The government appears to have backed down from its stand-off with the Reserve Bank of India (RBI), after a meeting that reportedly took place in Delhi between Governor Urjit Patel and Prime Minister Narendra Modi last Friday.

Three days later, on Monday afternoon, Secretary (Economic Affairs) Subhash Chandra Garg denied the previous week’s reports of a move to force the RBI to free up 3.6 trillion rupees (US$49.93 billion) from its statutory reserves through a reset of its risk capital framework. Significantly, he issued the clarification on Twitter, not via an official press release.

The RBI has long maintained, including in its annual report, that it is working on a framework for assessing its risk-buffer requirements in a systematic way for determining the transferable surpluses to the government every year.

At the center of this raging controversy is the RBI’s policy for determining how much statutory reserves it must maintain. Reserves are built from the RBI’s surpluses, or the difference between its earnings and spending, using formulae that have evolved over time. The balance surplus that remains after making allocations to the reserves is passed on every year to the government. The larger the reserves, the less the RBI can remit to the government as dividends.

Like any central bank, the RBI earnings comprise interest income from its holdings of government securities, its overnight lendings to commercial banks and the returns on its foreign currency assets. Expenditures range from the costs of printing currency, agency commissions paid to commercial banks to act on its behalf for government transactions, and employee costs.

As of June 30, 2018 the RBI had accumulated 6.91 trillion rupees ($95.86 billion) in its currency and gold revaluation reserve fund. This fund is meant for absorbing the losses from its interventions in money, securities and forex markets, for conduct of monetary policy and management of the exchange rate. The fund is also meant for absorbing all shocks to its assets’ valuations arising out of variations in foreign exchange rates and gold prices.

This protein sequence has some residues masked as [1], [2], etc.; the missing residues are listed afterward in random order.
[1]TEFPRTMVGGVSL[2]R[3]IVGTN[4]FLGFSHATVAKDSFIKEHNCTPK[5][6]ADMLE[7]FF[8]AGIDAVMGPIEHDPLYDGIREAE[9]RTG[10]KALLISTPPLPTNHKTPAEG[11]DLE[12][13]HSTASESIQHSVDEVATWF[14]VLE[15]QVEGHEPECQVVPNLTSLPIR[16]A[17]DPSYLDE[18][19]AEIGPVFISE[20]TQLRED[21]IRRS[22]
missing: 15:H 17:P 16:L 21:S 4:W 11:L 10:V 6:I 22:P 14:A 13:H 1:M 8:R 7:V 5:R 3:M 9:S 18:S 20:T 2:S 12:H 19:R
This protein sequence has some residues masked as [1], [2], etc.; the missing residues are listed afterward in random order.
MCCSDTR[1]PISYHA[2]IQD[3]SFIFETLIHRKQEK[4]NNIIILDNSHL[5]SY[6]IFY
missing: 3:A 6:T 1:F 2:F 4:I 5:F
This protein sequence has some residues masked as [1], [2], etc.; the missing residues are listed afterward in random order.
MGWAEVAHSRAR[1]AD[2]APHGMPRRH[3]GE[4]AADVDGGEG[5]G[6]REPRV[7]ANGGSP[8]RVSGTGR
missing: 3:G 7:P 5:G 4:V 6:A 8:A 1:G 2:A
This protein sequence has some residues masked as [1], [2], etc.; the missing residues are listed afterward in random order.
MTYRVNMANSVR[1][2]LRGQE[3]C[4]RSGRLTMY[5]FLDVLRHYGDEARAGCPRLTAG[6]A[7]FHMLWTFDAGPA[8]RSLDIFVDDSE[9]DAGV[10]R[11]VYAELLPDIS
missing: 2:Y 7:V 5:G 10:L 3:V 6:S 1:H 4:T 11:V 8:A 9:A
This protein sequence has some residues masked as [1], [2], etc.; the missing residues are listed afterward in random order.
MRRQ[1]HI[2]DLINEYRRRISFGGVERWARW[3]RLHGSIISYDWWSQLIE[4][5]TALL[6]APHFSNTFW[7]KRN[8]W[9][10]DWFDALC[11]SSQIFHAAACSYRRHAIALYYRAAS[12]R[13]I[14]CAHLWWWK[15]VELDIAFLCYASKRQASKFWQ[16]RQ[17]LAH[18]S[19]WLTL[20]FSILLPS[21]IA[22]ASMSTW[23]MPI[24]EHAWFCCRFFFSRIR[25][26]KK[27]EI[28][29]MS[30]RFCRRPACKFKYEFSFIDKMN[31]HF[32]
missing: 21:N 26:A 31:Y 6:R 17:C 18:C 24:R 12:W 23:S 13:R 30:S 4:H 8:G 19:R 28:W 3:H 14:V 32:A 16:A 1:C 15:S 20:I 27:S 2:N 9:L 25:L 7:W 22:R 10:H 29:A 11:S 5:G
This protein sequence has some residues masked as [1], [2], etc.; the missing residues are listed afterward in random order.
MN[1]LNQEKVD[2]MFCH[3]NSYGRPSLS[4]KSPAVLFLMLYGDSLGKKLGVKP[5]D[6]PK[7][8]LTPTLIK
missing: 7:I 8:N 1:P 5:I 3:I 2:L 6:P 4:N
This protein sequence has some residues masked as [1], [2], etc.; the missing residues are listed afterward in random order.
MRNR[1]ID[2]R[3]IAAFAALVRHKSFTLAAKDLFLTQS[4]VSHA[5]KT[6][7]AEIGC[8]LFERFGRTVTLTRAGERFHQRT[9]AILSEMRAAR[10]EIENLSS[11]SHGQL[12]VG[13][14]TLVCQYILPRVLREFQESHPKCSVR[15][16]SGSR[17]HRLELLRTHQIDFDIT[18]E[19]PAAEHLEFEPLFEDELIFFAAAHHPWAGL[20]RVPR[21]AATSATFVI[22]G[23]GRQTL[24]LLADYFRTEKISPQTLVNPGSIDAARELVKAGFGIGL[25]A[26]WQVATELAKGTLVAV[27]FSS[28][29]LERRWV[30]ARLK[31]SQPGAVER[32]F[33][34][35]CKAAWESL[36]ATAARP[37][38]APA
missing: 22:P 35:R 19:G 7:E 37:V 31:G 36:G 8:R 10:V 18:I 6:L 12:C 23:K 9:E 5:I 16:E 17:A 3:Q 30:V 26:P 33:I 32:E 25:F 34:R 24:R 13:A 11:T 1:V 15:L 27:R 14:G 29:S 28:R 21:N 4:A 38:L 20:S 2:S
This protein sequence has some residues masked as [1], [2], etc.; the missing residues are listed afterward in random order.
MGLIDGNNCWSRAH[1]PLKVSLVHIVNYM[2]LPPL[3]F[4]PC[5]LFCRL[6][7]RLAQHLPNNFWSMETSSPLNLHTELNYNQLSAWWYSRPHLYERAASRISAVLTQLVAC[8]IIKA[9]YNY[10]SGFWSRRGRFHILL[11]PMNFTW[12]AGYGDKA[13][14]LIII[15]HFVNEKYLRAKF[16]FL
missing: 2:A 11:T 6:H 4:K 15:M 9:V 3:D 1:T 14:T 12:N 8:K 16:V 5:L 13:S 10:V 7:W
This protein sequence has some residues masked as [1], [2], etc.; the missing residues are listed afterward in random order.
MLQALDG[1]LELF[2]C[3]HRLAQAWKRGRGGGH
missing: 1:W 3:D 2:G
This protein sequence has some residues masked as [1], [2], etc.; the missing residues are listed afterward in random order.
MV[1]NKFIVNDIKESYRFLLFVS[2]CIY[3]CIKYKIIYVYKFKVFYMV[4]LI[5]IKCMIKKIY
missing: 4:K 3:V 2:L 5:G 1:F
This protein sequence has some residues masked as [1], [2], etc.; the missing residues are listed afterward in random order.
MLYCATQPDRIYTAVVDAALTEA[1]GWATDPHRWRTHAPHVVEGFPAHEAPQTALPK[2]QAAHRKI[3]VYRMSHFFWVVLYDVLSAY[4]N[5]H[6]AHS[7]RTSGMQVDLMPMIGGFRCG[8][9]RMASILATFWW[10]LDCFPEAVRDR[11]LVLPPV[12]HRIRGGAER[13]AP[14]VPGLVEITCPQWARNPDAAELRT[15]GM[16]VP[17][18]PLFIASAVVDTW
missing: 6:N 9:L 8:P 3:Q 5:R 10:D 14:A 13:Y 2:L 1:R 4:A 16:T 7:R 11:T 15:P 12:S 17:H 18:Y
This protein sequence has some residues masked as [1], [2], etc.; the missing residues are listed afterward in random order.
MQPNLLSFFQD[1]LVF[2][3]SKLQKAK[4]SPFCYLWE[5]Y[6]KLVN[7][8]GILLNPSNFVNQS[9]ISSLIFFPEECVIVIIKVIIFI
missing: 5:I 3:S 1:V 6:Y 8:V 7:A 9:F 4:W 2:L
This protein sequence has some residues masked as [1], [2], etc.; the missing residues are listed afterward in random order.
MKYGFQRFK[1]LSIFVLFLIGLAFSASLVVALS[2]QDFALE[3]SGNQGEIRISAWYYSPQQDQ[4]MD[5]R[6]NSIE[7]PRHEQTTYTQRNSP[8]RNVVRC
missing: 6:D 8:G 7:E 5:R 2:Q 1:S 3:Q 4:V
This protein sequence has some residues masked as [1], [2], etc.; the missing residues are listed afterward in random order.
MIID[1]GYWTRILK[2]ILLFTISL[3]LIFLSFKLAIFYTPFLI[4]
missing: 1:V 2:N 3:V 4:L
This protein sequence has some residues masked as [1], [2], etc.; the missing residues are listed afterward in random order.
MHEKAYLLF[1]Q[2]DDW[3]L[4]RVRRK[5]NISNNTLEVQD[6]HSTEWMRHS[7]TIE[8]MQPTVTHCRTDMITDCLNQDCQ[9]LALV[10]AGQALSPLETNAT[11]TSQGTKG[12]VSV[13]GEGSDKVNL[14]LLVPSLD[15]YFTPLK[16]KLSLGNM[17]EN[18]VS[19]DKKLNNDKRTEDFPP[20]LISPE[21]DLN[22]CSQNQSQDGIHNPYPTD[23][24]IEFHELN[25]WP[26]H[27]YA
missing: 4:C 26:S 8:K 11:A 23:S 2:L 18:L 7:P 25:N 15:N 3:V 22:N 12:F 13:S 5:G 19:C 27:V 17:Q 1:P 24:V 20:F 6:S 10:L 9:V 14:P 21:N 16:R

In addition, in a second reserve fund maintained for meeting unforeseen contingencies, the RBI had 2.32 rupees trillion as of June 30, 2018.

Every year, in the weeks leading up to the preparation of the Union Budget, exactly how surpluses are to be transferred is the subject of intense negotiations between the RBI and the government. The government insists year after year that the RBI is far too conservative in estimating its contingent liabilities and is building reserves in excess of reasonable requirements. The RBI, on the other hand, defends its reserves citing recommendations from technical committees on minimum levels of prudence that are necessary.

The as-yet unsettled question of how much reserves are adequate has heated up and is at the center of the public feud between the two sides. A number of committees have examined it over the years. Based on their recommendations, the RBI’s contingency fund has been downsized over the past decade from 12% to 6% of the RBI’s assets.

The conflict over the reserves, and consequently, the dividends transferable, deepened in the aftermath of demonetization. The last RBI governor Raghuram Rajan, guided by recommendations of a committee that had said the accumulated reserves had exceeded the required buffer, transferred surpluses in their entirety to the Center without making appropriations to the reserves. Following demonetization, however, the costs incurred for printing new notes pared down the surpluses, and, in turn, the RBI’s dividend payments. This upset the government’s fiscal deficit calculations.